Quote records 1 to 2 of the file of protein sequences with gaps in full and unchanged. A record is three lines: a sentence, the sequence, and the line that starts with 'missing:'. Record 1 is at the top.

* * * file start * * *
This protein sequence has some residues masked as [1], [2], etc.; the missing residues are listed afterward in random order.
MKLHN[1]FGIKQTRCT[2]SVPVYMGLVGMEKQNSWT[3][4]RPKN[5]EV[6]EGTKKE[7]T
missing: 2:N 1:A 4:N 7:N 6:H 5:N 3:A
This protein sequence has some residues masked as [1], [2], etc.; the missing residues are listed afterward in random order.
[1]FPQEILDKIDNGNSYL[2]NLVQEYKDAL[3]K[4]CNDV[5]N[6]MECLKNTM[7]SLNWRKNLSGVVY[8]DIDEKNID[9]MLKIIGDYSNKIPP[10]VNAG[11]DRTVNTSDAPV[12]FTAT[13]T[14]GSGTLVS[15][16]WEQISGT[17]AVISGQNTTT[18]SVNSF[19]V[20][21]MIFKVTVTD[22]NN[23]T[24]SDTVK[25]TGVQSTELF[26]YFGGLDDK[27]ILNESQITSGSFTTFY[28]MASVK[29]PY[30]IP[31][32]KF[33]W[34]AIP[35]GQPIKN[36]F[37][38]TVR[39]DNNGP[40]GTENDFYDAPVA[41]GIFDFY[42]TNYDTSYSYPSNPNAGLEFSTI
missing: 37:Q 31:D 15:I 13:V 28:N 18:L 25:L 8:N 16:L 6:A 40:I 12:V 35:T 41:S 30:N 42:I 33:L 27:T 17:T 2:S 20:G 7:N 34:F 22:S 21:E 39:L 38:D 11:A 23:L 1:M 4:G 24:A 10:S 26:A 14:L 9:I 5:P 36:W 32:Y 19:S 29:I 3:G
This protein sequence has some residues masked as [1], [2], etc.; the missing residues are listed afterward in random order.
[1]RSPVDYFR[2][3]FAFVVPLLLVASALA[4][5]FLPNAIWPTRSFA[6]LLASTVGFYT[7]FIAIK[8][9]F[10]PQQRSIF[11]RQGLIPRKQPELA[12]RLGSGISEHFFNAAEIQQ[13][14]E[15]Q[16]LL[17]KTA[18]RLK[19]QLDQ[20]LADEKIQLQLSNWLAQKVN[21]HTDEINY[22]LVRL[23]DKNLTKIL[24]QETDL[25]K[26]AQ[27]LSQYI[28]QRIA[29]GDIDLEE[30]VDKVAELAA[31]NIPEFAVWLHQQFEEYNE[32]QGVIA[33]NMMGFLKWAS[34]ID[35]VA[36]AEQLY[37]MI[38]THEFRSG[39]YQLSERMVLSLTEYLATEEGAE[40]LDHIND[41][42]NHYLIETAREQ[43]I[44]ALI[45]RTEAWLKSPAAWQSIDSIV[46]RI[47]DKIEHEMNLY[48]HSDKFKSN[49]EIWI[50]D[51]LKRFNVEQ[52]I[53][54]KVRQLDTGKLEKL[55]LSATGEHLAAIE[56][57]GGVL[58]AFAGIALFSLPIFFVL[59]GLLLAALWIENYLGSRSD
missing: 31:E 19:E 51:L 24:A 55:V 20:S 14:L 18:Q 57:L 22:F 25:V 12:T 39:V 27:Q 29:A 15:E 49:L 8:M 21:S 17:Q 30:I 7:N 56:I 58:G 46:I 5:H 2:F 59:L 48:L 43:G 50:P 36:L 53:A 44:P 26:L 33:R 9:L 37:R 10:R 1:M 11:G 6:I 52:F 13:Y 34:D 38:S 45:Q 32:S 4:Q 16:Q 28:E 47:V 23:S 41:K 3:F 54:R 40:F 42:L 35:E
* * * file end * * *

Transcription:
This protein sequence has some residues masked as [1], [2], etc.; the missing residues are listed afterward in random order.
MKLHN[1]FGIKQTRCT[2]SVPVYMGLVGMEKQNSWT[3][4]RPKN[5]EV[6]EGTKKE[7]T
missing: 2:N 1:A 4:N 7:N 6:H 5:N 3:A
This protein sequence has some residues masked as [1], [2], etc.; the missing residues are listed afterward in random order.
[1]FPQEILDKIDNGNSYL[2]NLVQEYKDAL[3]K[4]CNDV[5]N[6]MECLKNTM[7]SLNWRKNLSGVVY[8]DIDEKNID[9]MLKIIGDYSNKIPP[10]VNAG[11]DRTVNTSDAPV[12]FTAT[13]T[14]GSGTLVS[15][16]WEQISGT[17]AVISGQNTTT[18]SVNSF[19]V[20][21]MIFKVTVTD[22]NN[23]T[24]SDTVK[25]TGVQSTELF[26]YFGGLDDK[27]ILNESQITSGSFTTFY[28]MASVK[29]PY[30]IP[31][32]KF[33]W[34]AIP[35]GQPIKN[36]F[37][38]TVR[39]DNNGP[40]GTENDFYDAPVA[41]GIFDFY[42]TNYDTSYSYPSNPNAGLEFSTI
missing: 37:Q 31:D 15:I 13:V 28:N 18:L 25:L 8:N 16:L 6:A 40:I 12:V 35:T 41:S 30:N 42:I 33:L 27:T 17:T 2:S 20:G 7:N 34:F 22:S 21:E 39:L 38:D 11:A 23:L 1:M 4:G 24:A 10:S 26:A 14:L 9:I 5:P 36:W 32:Y 19:S 29:I 3:G